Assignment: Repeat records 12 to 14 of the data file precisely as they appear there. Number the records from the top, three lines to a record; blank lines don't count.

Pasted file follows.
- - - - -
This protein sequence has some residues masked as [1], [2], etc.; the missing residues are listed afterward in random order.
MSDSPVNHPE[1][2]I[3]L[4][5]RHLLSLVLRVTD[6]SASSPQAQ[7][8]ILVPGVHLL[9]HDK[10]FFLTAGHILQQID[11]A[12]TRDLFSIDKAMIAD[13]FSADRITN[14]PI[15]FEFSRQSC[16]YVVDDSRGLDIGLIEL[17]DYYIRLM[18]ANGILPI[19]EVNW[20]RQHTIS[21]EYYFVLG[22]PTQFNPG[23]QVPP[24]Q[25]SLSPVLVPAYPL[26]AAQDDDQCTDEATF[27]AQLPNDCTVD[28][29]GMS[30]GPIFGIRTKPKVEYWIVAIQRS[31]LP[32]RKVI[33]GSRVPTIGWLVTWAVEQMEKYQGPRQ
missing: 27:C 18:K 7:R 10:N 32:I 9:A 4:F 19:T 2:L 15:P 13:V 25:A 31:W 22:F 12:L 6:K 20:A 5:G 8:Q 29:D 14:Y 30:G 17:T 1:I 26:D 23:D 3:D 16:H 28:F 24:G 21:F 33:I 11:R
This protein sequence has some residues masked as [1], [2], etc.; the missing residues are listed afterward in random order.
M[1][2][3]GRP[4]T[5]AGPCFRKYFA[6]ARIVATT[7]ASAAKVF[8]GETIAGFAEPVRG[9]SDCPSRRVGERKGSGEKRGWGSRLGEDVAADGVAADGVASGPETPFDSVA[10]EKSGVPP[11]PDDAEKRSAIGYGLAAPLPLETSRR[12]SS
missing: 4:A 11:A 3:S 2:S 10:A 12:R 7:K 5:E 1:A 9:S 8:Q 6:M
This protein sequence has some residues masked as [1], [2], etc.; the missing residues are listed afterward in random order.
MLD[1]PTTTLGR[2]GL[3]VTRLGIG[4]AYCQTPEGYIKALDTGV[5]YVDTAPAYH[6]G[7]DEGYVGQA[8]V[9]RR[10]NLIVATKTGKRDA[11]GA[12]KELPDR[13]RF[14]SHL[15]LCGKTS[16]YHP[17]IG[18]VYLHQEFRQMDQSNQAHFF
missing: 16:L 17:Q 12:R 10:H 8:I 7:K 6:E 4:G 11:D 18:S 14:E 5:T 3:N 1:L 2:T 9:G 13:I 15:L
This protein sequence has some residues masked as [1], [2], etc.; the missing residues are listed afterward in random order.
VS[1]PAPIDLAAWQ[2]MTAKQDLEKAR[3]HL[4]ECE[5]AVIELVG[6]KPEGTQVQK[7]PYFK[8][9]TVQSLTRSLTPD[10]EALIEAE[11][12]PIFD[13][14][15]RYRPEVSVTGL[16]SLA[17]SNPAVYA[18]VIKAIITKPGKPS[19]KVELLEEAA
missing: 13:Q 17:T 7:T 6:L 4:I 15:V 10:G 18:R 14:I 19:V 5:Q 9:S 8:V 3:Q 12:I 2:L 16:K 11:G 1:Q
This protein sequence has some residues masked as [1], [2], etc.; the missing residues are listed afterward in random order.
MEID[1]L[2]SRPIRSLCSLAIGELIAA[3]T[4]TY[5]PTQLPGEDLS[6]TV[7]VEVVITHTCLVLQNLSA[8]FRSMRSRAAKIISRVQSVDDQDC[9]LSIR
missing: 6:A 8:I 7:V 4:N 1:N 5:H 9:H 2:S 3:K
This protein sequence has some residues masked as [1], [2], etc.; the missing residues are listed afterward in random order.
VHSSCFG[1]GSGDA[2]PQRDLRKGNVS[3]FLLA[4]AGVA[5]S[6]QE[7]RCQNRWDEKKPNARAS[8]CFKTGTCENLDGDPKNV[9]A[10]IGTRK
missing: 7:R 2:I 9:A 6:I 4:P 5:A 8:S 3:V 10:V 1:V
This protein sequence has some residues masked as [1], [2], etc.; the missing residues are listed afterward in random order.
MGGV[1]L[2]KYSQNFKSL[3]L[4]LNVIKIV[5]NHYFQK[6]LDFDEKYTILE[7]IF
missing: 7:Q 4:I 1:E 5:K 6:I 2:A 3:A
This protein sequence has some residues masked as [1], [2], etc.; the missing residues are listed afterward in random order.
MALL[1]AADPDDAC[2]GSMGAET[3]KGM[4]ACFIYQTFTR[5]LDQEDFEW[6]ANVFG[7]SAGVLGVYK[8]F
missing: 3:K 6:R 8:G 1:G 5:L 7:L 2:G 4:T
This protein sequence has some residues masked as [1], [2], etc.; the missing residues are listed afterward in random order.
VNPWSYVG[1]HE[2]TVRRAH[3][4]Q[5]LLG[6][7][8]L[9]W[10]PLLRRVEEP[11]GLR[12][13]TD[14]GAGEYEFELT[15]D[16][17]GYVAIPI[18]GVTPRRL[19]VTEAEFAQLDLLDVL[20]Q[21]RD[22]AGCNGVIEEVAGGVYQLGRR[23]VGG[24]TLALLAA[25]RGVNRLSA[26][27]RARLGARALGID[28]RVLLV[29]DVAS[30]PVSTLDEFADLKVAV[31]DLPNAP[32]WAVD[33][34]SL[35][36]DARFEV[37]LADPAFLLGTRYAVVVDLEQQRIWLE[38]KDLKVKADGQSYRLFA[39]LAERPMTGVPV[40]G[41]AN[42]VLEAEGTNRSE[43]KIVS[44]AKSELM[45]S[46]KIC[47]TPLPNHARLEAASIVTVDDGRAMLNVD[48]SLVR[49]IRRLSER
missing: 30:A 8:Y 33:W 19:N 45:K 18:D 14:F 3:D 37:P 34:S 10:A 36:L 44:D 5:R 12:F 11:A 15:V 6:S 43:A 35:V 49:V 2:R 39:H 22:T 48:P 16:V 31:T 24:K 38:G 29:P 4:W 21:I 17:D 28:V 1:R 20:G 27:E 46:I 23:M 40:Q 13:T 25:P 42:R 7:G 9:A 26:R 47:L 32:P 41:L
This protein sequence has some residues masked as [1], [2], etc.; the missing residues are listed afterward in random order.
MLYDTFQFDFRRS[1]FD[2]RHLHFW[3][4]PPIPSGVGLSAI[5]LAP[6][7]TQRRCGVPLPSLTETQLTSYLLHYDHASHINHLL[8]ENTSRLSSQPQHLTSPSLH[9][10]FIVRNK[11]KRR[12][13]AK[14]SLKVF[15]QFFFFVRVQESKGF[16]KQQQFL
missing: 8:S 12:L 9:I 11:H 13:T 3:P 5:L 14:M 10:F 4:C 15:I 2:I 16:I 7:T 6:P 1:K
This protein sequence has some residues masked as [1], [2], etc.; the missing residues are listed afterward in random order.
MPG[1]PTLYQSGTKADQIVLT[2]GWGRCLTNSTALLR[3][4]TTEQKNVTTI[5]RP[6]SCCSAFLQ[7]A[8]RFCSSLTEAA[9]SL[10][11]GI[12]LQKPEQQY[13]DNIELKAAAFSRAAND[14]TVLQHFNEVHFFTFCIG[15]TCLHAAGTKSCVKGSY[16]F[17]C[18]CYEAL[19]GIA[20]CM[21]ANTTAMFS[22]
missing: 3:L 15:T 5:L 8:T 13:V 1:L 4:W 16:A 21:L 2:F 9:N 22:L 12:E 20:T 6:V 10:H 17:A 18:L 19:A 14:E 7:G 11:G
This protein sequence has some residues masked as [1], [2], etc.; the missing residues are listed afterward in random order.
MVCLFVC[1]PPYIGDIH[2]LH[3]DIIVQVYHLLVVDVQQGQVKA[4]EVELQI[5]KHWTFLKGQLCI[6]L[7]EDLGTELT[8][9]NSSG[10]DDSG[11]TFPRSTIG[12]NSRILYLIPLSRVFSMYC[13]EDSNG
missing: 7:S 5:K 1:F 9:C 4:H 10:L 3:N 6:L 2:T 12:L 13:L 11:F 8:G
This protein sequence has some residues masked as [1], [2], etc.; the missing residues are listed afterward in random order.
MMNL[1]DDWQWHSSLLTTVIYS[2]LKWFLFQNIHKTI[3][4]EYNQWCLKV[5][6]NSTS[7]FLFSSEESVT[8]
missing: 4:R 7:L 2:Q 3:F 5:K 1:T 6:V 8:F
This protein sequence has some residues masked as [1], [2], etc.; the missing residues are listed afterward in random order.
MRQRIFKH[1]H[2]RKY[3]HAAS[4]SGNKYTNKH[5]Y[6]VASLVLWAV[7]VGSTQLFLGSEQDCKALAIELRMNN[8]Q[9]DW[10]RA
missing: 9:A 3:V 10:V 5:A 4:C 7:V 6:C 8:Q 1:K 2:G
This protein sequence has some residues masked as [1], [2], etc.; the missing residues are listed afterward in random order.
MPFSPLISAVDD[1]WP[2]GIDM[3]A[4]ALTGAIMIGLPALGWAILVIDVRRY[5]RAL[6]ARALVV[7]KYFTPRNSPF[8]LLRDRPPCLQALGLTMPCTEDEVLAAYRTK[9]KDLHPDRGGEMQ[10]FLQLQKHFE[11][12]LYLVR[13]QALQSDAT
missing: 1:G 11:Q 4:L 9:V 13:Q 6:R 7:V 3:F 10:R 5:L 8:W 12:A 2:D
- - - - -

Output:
This protein sequence has some residues masked as [1], [2], etc.; the missing residues are listed afterward in random order.
MVCLFVC[1]PPYIGDIH[2]LH[3]DIIVQVYHLLVVDVQQGQVKA[4]EVELQI[5]KHWTFLKGQLCI[6]L[7]EDLGTELT[8][9]NSSG[10]DDSG[11]TFPRSTIG[12]NSRILYLIPLSRVFSMYC[13]EDSNG
missing: 7:S 5:K 1:F 9:C 4:H 10:L 3:N 6:L 2:T 12:L 13:L 11:F 8:G
This protein sequence has some residues masked as [1], [2], etc.; the missing residues are listed afterward in random order.
MMNL[1]DDWQWHSSLLTTVIYS[2]LKWFLFQNIHKTI[3][4]EYNQWCLKV[5][6]NSTS[7]FLFSSEESVT[8]
missing: 4:R 7:L 2:Q 3:F 5:K 1:T 6:V 8:F
This protein sequence has some residues masked as [1], [2], etc.; the missing residues are listed afterward in random order.
MRQRIFKH[1]H[2]RKY[3]HAAS[4]SGNKYTNKH[5]Y[6]VASLVLWAV[7]VGSTQLFLGSEQDCKALAIELRMNN[8]Q[9]DW[10]RA
missing: 9:A 3:V 10:V 5:A 4:C 7:V 6:C 8:Q 1:K 2:G